An unexpected lesson in brand authenticity
Travelling on a rather long train journey between Inverness and Newark in Nottinghamshire this week, I pondered the topic for this month’s comment as I gazed out the window on a landscape which progressively changed from mountain to flat field. I reached my destination in Newark some 7 hours after leaving Inverness, but with no clear idea in my mind for what to write about (though I should say that I didn’t spend the entire journey thinking about it – I also managed to knock out a hefty pile of landing pages for my kitchen client’s new website, plus caught up on rather a lot of reading).
With my client meeting not until the following morning and having checked into the hotel by 3.30pm, I had more than a few hours to kill in this historic market town. So in urgent need of a beer or two after my somewhat epic train journey, I headed for the nearest pub serving real ale. Stood at the bar and quickly relaxing with a pint of something obscure from an equally obscure microbrewery, I got chatting to a chap spending his afternoon in similar fashion.
However, I was soon bored with the conversation and fearing I might have stumbled upon Newark’s most notorious weirdo, I enquired what other real ale pubs there were in the town. “The Just Beer pub down the road is good and only serves real ale” he told me. So promptly finishing my pint and now noting that he was actually drinking Guinness and therefore probably wouldn’t follow me, I was off out of the door and heading for the recommended hostelry.
Walking into Just Beer I knew I’d entered a pub like no other I’d ever been into – and I’ve been in a few (read ‘many thousand’). It was small, distinctly ‘blokey’, and with an eclectic mix of décor, furniture and memorabilia. I instantly loved it.
What I hadn’t at this stage quite grasped though was that this was not only a very unusual pub, but also one which was an example of a whole new concept in pubs – a ‘micropub’ which just sold real ale. But soon in conversation with the chap behind the bar and with the other afternoon drinkers (I had a good excuse for being there – not sure what theirs was), I got the concept and also learnt that there were now around a dozen such micropubs in the country.
Asking what brought me to Nerwark, I was inevitably explaining to Phil – the chap behind the bar and also one of four partners who owned and ran the business – what I did for a living. Phil then asked me what I thought to their ‘branding’, but I immediately realised he was referring to their visual identity. I told him I thought it looked great (and it does), but went on to say that actually branding is about far more than logos and colours, but about strategy; an experience; and, ultimately, how you differentiate your offer – in this case against other local pubs.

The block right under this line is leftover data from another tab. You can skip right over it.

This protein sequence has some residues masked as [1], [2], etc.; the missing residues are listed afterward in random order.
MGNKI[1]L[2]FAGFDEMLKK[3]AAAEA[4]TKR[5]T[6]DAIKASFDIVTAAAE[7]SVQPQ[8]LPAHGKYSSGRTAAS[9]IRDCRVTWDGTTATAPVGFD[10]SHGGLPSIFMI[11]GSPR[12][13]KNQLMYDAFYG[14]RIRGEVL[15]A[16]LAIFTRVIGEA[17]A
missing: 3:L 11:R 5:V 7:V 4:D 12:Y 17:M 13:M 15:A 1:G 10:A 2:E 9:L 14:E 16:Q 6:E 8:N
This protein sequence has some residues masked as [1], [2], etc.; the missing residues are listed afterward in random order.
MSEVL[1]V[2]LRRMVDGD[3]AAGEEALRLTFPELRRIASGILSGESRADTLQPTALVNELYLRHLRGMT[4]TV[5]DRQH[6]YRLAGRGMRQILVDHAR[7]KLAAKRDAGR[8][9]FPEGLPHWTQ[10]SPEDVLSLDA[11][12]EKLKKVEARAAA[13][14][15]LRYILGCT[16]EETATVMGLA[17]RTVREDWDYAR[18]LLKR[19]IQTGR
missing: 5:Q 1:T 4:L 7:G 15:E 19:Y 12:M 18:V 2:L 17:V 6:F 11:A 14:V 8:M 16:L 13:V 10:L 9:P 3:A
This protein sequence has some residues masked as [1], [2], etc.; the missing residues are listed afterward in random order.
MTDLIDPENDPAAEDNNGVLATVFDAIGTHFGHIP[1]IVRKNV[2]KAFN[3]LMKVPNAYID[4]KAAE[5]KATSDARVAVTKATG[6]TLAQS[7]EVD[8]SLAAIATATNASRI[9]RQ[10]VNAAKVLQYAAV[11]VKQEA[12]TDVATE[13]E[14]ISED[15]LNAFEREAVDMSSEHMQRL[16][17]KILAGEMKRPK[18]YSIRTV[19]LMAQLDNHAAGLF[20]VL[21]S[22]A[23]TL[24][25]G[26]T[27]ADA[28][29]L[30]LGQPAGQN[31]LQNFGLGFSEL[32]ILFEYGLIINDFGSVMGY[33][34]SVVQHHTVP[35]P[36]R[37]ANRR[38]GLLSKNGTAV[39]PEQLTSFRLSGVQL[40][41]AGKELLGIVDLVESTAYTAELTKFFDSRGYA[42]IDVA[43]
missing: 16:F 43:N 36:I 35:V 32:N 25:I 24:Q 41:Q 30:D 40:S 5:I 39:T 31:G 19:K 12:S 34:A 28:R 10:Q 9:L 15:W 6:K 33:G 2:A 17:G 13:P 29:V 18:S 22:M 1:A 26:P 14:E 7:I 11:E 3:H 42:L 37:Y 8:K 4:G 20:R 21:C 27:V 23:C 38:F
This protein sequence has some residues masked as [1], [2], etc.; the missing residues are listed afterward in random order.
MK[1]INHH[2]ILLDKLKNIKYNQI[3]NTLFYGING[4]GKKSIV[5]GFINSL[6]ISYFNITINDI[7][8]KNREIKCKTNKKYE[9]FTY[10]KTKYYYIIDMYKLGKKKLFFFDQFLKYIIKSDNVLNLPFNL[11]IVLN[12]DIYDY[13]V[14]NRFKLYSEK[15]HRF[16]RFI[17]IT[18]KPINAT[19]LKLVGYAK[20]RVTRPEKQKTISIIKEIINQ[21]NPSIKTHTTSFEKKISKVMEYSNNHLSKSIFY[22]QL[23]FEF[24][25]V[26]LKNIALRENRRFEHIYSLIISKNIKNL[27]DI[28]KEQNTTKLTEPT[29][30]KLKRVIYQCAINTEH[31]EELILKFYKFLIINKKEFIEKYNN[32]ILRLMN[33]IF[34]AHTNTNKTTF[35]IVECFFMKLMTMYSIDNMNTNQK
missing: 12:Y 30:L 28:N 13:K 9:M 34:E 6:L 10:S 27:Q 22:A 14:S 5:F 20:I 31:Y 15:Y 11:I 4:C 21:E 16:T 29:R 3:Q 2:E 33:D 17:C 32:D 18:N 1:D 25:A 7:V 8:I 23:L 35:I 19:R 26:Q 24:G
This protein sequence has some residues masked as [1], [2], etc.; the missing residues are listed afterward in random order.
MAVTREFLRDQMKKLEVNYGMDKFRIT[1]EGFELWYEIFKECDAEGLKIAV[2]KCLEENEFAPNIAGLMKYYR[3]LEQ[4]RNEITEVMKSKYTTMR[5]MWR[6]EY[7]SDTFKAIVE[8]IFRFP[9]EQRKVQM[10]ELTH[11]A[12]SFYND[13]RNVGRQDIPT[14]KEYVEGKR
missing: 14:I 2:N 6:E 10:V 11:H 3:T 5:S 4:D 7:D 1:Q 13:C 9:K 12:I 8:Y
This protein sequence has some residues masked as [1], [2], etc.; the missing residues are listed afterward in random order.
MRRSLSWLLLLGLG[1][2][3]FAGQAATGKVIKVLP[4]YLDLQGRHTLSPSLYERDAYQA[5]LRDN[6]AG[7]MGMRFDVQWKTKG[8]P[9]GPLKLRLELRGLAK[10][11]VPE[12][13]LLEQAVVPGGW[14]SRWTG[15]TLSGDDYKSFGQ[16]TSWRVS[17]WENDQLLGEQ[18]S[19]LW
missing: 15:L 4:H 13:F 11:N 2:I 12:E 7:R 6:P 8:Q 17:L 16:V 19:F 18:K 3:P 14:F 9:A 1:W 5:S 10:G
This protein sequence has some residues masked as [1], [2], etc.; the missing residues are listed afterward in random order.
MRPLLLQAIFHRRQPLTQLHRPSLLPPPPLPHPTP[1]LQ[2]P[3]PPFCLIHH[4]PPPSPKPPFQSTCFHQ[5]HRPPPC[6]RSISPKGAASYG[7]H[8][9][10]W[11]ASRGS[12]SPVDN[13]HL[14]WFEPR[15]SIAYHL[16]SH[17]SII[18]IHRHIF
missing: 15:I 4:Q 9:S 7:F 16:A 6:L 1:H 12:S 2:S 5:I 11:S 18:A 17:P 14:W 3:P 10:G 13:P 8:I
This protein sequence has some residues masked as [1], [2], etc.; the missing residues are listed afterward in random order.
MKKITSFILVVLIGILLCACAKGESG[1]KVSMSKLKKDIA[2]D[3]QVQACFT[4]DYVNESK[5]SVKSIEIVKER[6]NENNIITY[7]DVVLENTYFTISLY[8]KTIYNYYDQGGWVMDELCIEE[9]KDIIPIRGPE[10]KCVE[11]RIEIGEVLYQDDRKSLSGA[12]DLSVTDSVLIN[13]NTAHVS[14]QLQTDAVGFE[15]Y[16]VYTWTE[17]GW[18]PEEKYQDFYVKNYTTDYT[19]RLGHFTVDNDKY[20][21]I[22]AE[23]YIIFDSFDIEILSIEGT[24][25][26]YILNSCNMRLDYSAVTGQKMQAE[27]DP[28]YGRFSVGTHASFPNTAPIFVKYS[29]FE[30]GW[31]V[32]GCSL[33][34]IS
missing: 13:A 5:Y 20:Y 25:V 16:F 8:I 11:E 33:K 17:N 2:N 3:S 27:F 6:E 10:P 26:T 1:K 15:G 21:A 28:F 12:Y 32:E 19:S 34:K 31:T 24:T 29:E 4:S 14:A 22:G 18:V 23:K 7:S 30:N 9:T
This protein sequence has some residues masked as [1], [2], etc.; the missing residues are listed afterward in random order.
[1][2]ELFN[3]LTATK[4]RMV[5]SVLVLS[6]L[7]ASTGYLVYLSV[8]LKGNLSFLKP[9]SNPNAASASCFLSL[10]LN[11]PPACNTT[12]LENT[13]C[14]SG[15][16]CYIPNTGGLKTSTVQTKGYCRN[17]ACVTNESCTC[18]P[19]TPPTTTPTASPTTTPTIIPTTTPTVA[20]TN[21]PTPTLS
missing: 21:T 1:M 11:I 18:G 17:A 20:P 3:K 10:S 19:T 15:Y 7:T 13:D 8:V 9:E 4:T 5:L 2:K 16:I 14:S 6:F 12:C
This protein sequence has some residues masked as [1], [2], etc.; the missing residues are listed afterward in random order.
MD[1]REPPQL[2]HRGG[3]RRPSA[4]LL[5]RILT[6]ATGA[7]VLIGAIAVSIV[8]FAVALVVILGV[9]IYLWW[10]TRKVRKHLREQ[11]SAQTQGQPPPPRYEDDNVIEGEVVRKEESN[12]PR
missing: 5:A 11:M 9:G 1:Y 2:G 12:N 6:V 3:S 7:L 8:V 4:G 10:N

I then went on to say to Phil that what he and his three business partners had created was truly brilliant because it was a lesson in authentic branding. This wasn’t a contrived effort to create something unique by a large pub chain, but something entirely special dreamed-up by a group of normal guys wanting to earn a living but perhaps not in the most conventional way. I also knew my instinct was right, when Phil told me that they hadn’t started with a clear business plan, but instead the pub had “sort of happened and evolved”.
The latter might have been a risky strategy if Phil and his mates had wanted to start up a new ship yard, but they hadn’t: this was a small pub where doing something instinctive and personal was going to play a major part in the success of the venture.
And it has been a successful venture, with Just Beer winning CAMRA’s Nottinghamshire pub of the year award for 2012.
I left the pub knowing that a) I had the subject for my July comment, and b) that, sometimes, you don’t need someone like me to map-out brand strategy for a business to excel in its market. Just Beer is a lesson in brand authenticity because it has been driven by passion and a very clear vision. It works because it has four individuals behind it who all share that passion and vision, and the fact that none of them probably have much idea about brand strategy doesn’t matter a jot. There’s also another absolutely fundamental reason why their micropub concept works: they serve you the beer. Why’s that important? We’re talking about a small and personal environment here, and one where any conversation may well be with the chap behind the bar and involve the, rather inevitable, subject of beer – e.g. its colour, its aftertaste, its ABV, its provenance etc. So not much point employing an attractive female student to pull your pints then…
My experience in Just Beer also makes me smile now, as I know that the very concept of micropubs will dictate that they can only ever be successfully owned and run on an individual basis. As Phil rightly put it “I can’t be in two places at once”.
So if you love real ale and you fancy a day out, then you’d do a lot worse than head for Newark and a few hours in Just Beer (and, actually, Newark is a decent enough and fairly interesting town to spend a day anyway). And even if you don’t like real ale (and if you don’t then you probably haven’t drunk enough of it) but you’re looking to understand what makes a brand truly authentic, then take the trip all the same.
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